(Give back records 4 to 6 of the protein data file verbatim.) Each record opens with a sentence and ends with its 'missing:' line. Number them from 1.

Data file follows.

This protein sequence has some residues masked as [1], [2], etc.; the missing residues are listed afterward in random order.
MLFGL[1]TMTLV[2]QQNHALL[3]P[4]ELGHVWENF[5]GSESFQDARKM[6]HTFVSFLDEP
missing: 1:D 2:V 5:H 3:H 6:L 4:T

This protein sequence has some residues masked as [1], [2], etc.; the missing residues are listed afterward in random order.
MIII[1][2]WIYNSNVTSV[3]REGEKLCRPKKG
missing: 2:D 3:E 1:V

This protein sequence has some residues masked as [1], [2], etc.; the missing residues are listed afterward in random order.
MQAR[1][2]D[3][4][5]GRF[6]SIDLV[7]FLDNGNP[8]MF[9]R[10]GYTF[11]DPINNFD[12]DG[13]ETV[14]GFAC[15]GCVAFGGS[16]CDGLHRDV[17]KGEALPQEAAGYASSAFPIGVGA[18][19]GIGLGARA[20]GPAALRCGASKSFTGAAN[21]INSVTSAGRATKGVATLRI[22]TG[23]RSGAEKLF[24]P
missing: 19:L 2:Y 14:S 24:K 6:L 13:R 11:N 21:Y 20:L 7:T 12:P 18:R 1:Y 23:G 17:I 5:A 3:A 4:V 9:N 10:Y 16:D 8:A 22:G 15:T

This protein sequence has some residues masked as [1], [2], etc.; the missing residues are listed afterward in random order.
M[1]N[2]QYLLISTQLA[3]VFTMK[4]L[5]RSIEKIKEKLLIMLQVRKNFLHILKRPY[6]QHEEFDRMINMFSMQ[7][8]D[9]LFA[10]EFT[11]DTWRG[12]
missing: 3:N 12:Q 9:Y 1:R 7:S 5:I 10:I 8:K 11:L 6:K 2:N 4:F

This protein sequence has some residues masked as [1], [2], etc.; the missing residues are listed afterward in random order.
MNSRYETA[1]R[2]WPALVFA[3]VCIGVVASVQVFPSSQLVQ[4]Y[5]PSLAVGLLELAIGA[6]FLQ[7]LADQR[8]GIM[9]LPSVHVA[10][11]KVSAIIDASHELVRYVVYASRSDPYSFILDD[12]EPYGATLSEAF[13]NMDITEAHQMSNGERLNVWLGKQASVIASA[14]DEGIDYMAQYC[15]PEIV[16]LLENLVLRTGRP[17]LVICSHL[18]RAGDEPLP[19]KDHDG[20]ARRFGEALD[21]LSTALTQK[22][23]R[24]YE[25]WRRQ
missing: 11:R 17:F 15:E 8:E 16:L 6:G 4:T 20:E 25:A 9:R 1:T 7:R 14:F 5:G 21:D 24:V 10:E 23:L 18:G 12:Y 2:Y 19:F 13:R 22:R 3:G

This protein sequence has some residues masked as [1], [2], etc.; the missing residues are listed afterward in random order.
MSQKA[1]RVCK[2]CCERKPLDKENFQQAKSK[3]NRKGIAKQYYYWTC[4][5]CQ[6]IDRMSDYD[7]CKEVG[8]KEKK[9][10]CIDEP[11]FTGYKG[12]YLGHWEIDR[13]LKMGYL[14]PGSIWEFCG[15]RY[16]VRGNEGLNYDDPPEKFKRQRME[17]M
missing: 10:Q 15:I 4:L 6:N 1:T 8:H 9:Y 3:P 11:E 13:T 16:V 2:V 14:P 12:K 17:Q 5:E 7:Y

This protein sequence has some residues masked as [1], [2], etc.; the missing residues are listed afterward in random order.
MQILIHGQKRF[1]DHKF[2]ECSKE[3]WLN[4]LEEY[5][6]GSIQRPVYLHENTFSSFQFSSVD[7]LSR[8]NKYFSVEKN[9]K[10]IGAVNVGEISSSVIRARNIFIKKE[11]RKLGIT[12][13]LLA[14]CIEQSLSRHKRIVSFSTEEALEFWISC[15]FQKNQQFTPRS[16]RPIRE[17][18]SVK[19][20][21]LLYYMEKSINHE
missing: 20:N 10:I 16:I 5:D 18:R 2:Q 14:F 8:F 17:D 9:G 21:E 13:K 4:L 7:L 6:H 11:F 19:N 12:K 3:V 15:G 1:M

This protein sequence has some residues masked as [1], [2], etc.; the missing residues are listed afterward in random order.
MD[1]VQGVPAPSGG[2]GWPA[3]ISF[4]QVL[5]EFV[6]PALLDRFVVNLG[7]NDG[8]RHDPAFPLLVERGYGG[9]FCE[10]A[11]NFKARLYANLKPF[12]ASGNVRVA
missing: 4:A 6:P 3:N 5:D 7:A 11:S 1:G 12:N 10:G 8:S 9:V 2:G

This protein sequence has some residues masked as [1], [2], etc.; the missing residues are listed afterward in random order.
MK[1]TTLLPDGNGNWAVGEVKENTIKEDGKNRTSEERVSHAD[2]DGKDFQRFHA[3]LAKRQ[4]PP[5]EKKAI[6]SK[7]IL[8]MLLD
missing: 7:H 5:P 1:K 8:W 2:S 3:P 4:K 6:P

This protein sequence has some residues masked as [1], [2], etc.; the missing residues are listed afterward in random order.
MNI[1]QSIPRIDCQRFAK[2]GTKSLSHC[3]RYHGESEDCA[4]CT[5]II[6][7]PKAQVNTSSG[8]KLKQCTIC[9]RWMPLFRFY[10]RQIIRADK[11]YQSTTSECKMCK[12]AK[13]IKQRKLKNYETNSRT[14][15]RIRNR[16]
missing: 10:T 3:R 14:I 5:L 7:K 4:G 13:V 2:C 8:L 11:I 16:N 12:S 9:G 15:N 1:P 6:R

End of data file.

This protein sequence has some residues masked as [1], [2], etc.; the missing residues are listed afterward in random order.
M[1]N[2]QYLLISTQLA[3]VFTMK[4]L[5]RSIEKIKEKLLIMLQVRKNFLHILKRPY[6]QHEEFDRMINMFSMQ[7][8]D[9]LFA[10]EFT[11]DTWRG[12]
missing: 3:N 12:Q 9:Y 1:R 7:S 5:I 10:I 8:K 11:L 6:K 2:N 4:F

This protein sequence has some residues masked as [1], [2], etc.; the missing residues are listed afterward in random order.
MNSRYETA[1]R[2]WPALVFA[3]VCIGVVASVQVFPSSQLVQ[4]Y[5]PSLAVGLLELAIGA[6]FLQ[7]LADQR[8]GIM[9]LPSVHVA[10][11]KVSAIIDASHELVRYVVYASRSDPYSFILDD[12]EPYGATLSEAF[13]NMDITEAHQMSNGERLNVWLGKQASVIASA[14]DEGIDYMAQYC[15]PEIV[16]LLENLVLRTGRP[17]LVICSHL[18]RAGDEPLP[19]KDHDG[20]ARRFGEALD[21]LSTALTQK[22][23]R[24]YE[25]WRRQ
missing: 11:R 17:F 15:E 8:E 16:L 6:G 4:T 20:E 25:A 9:R 1:T 7:R 14:F 5:G 21:D 24:V 10:E 23:L 18:G 12:Y 2:Y 19:F 13:R 22:R 3:G

This protein sequence has some residues masked as [1], [2], etc.; the missing residues are listed afterward in random order.
MSQKA[1]RVCK[2]CCERKPLDKENFQQAKSK[3]NRKGIAKQYYYWTC[4][5]CQ[6]IDRMSDYD[7]CKEVG[8]KEKK[9][10]CIDEP[11]FTGYKG[12]YLGHWEIDR[13]LKMGYL[14]PGSIWEFCG[15]RY[16]VRGNEGLNYDDPPEKFKRQRME[17]M
missing: 10:Q 15:I 4:L 6:N 1:T 8:H 9:Y 3:P 11:E 13:T 16:V 2:V 14:P 12:K 17:Q 5:E 7:Y